Hereditary is the scariest movie I have seen since it came out in 2018. I stand by the fact that Toni Collette could have and arguably should have been nominated for an Oscar. When the shock of what happens to Charlie (Milly Shapiro) finally settles in, you as the viewer find yourself in a vortex of confusion and anxiety. Hereditary is scary as fuck. Ari Aster introduced himself to the world with this movie and he will be back for more.


Midsommar (2019)

Stanko Rating: B+ (4.0/5 Stars)

Scary things do happen in the day time! Midsommar is the scariest break-up movie I have ever seen. When the sacrifice falls off the cliff hits the ground, everyone who was watching the movie was as gobsmacked as the deceased. I remember watching Disturbia (2007) with my sisters and Martha made the statement that nothing bad happens in the day time. Well Martha, if you are reading this, don’t watch Midsommar because your entire outlook will change. Midsommar also comes from the twisted mind of Ari Aster; for such a kind looking fella, his mind is a jumbled horrific mess. Aster’s next movie is Disappointment Blvd. and whenever it is released I’ll be there spooked out of my shorts.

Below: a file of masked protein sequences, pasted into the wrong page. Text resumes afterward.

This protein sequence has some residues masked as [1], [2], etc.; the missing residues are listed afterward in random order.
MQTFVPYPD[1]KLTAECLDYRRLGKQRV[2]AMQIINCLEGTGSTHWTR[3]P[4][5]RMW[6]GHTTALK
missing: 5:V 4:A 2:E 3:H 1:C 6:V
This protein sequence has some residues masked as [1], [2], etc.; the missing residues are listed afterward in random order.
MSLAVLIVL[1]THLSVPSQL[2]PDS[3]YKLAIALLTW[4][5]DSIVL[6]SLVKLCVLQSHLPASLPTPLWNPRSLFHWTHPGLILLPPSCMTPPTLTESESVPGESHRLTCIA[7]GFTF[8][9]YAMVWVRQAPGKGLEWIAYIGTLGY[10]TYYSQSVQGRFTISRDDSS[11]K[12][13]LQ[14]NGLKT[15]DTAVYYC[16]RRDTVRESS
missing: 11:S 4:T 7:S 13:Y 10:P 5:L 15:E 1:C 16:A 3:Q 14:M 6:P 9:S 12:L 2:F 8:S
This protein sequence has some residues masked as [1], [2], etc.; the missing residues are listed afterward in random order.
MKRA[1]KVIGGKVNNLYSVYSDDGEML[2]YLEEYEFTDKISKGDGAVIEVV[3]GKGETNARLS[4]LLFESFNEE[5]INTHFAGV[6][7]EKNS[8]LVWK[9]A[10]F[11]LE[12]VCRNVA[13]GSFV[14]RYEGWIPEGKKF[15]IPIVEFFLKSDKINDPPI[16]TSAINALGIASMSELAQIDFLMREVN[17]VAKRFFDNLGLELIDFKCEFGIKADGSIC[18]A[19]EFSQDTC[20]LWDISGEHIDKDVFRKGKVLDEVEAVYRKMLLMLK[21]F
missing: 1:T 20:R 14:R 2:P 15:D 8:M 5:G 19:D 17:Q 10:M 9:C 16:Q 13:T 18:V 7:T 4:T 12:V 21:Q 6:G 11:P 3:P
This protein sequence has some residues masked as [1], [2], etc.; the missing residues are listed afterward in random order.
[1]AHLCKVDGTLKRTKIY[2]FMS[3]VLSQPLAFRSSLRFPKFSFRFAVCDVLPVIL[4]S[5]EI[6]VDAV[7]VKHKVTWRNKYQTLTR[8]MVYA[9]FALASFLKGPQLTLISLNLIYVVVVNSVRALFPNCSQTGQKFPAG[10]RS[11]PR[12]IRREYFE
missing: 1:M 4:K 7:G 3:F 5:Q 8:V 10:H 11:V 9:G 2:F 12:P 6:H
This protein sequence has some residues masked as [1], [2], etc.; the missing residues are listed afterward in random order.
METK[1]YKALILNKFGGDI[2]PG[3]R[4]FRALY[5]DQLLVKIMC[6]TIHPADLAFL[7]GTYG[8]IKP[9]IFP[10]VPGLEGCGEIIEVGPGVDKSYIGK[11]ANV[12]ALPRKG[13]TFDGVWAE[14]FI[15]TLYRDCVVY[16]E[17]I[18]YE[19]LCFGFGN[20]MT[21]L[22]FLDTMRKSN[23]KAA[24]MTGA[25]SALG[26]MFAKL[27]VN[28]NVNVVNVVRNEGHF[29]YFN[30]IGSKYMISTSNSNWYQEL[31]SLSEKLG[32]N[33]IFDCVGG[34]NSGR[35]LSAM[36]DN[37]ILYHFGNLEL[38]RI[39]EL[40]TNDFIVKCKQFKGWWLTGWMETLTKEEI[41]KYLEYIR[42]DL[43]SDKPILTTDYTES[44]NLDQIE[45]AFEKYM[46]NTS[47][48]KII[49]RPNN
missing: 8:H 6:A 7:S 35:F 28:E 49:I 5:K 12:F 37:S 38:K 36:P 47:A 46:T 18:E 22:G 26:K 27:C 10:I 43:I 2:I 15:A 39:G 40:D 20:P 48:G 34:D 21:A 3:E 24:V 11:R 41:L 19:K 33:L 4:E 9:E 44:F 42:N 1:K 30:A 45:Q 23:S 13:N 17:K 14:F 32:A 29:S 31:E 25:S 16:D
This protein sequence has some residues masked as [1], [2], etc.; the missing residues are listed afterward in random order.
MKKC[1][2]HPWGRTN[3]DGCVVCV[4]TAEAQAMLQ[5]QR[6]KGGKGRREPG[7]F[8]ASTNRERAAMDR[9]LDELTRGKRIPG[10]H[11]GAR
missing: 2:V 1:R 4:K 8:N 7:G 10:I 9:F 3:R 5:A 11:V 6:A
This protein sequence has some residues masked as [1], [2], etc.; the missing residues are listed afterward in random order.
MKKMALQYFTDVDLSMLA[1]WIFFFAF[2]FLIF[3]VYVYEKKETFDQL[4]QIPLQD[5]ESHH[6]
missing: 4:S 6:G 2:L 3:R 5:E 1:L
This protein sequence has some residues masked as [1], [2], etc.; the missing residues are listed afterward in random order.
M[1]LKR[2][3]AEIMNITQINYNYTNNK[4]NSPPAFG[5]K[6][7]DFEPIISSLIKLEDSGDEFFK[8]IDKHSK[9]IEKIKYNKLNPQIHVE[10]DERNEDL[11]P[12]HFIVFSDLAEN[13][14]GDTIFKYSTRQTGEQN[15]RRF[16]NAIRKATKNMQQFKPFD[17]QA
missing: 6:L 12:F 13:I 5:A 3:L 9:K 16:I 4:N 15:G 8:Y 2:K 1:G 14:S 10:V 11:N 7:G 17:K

Ready Or Not (2019)

Stanko Rating: A- (4.0/5 Stars)

It is alright to have some fun! When a movie exceed expectations, man that is just a wonderful surprise. Ready Or Not is a horror comedy that puts the innocent game of hide & seek in a completely different context. With Samara Weaving in a wonderfully attractive role as a sassy bride, Ready Or Not blends some small jump scares with fun violence and snappy dialogue. The in-fighting between the wealthy game board family is filled with spite and the over-the-top character bits. Ready Or Not just forces you to root for Grace. Can she survive the bloody mess? Everyone wants her too.


The Invisible Man (2020)

Stanko Rating: A (4.5/5 Stars)

The Invisible Man is a prime example of how a reboot of an old school story is totally capable when its in the right hands. The Invisible Man is directed by Leigh Whannell who also helmed the wonderfully violent Upgrade (2018) and the franchise continuing Insidious: Chapter 3 (2015). Whannell lets lead actor Elizabeth Moss work, and work she does. Like Toni Collette, I think it was totally plausible to nominate Moss for an award for her work in The Invisible Man. She acts with space, and I mean that literally. Whannell makes empty space a character, much like how John Krasinski did with silence during A Quiet Place. Moss acts with that empty space like it is a person and that is a talent not many people can do at all.


What movies are you watching for Halloween? Let me know!